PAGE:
Comix as Art: The Man Behind the 'Maus'

By J. Stephen Bolhafner
Published in the St. Louis Post-Dispatch
Sunday, June 23, 1991, Page 3C

NOTE: Another article from this same interview
appeared in The Comics Journal #145, October 1991.

THE LATEST ISSUE of RAW magazine, just out on the stands this month, contains, among other things, the penultimate chapter of art spiegelman's ''Maus: A Survivor's Tale.'' This is the work for which art spiegelman (like e. e. cummings, he writes his name without capitals) became the first person to win a Guggenheim Fellowship to complete a work of cartoon art.

It was the most recent in a long line of recognitions for ''Maus,'' a narrative of spiegelman's parents' experiences during the Holocaust, using mice to depict the Jews and cats for Germans. The story is related by spiegelman's father, and the main story is interspersed with framing sections depicting the uneasy relationship between father and son. Chapters of ''Maus'' have been published separately over more than 10 years. The first six chapters were collected in book form in 1985, and nominated for a National Book Critics Circle Award. Maus is Serious Literature, High Art, intellectually challenging and academically respectable, and it represents one side of RAW and spiegelman's personality.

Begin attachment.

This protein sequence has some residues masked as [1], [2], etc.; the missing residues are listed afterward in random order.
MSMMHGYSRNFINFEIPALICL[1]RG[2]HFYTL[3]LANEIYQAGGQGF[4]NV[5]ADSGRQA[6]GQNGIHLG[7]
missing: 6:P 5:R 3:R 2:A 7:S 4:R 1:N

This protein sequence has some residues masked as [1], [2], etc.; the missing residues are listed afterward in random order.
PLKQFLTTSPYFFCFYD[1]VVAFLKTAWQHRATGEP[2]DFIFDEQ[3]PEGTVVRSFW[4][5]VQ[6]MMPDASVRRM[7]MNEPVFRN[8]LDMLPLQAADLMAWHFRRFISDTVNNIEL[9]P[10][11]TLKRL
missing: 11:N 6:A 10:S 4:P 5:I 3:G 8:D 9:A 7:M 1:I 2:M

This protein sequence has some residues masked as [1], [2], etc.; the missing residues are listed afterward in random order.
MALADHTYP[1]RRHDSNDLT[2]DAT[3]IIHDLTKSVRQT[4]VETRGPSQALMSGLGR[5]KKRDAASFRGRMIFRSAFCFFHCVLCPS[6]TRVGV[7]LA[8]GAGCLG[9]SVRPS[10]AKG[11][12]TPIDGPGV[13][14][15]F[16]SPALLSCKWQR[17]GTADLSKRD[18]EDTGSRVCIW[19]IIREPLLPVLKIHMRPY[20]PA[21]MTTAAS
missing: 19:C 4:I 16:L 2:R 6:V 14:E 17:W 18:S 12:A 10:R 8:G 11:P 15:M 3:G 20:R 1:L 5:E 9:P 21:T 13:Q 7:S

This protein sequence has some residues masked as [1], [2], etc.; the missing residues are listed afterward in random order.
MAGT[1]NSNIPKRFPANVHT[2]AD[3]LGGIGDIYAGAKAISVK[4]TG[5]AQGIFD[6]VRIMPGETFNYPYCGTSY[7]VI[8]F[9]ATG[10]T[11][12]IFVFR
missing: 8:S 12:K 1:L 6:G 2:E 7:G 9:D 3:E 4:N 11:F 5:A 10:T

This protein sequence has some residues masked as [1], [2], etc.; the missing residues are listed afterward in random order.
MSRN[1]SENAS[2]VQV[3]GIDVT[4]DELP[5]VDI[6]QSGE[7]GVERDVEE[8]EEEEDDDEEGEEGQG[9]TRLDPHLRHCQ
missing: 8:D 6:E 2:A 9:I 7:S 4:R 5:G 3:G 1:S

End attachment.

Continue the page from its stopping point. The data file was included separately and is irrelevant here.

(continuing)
Spiegelman is also the man responsible for the Garbage Pail Kids phenomenon, a set of bubble-gum cards featuring hilariously disgusting spoofs of the Cabbage Patch Kids that were banned in schoolrooms and denounced in Letters to the Editor.